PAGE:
In this section, we analyse the proposed SSE-DMKRS scheme theoretically and experimentally. A detailed experiment is given to demonstrate that our scheme can efficiently perform dynamic ranked keywords search over the encrypted data. Our experiment is run on Intel® Core™ i7 CPU at a 2.90 GHz processor and 16 GB memory size and is based on a real-world e-mail dataset called Enron e-mail dataset [

The process of index building mainly consists of two steps: (1) creating an unencrypted index tree by utilizing Algorithm ^{2}), which means that the time cost for index building mainly depends on the number of documents in

Since the dimensions of each node’s vector in X15 and G19 are both linear with the number of keywords in the dictionary (^{2}). Due to

Figure

Impact of

In addition, because the index tree has

Storage consumption of the index tree (MB).

Dictionary size | [ | [ | Vector dimension | Proposed |
---|---|---|---|---|

188 | 174 | 7 | ||

219 | 190 | 14 | ||

251 | 206 | 20 | ||

283 | 222 | 26 | ||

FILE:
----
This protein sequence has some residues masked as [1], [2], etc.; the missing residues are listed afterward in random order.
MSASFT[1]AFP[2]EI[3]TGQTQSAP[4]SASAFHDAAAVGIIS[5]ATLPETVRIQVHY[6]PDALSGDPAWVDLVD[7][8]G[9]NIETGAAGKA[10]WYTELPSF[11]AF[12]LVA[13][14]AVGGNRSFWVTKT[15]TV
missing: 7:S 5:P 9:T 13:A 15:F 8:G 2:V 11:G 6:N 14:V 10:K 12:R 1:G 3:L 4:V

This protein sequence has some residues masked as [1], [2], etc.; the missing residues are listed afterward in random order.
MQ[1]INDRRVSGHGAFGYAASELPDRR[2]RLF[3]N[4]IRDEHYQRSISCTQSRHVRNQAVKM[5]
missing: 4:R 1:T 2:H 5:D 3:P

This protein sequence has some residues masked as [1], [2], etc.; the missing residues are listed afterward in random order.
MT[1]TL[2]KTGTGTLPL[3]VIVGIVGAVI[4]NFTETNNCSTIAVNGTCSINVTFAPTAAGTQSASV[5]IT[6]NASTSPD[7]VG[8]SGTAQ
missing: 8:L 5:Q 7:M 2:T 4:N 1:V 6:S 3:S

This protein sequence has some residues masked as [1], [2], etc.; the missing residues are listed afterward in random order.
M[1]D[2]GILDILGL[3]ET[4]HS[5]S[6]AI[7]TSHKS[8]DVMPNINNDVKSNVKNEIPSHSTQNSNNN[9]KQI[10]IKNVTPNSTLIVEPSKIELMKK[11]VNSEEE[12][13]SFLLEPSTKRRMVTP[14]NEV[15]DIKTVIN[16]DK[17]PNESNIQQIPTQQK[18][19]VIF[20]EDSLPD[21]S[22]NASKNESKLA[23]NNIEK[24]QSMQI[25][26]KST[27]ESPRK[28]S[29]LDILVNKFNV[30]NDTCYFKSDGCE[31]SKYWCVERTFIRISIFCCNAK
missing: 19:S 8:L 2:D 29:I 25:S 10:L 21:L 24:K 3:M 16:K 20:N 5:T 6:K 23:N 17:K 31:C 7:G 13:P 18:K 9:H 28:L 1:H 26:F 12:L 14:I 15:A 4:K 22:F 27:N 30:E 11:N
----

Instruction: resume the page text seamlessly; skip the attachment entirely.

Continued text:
315 | 238 | 33 |

In our scheme, the query is converted to be two vectors ^{2}). By contrast, since the dimensions of query vectors in X15 and G19 are both ^{2}). Thus, the time cost of trapdoor generation of our scheme is much less than that in X15 and G19. Particularly, from Figure

In the search process, if the relevance score of an internal node

When the data owners want to insert or delete a document, they will not only insert or delete a leaf node, but also update ^{2}), the time complexity of an update operation is ^{2}). For X15 scheme, because the encryption time for each node is ^{2}), the time complexity of an update operation is ^{2}). For G19 scheme, because the internal nodes are based on the Bloom filter which is not encrypted, the time cost for updating the internal nodes can be ignored. Thus, the time complexity of update in G19 is ^{2}) since only the leaf node is encrypted. From Figure

The search precision of our scheme is affected by a group of semantic keywords related to the original index and query keywords. We measure our scheme by adopting a metric called “precision” defined in [

In addition, the semantic keywords in the index and query keyword set will disturb the relevance score calculation in the search process, which makes it harder for adversaries to identify keywords in the index and trapdoor through the statistical information about the dataset. To measure the disturbance extent of the relevance score, we use the following equation called “rank privacy” introduced in [_{i} is the rank number of the document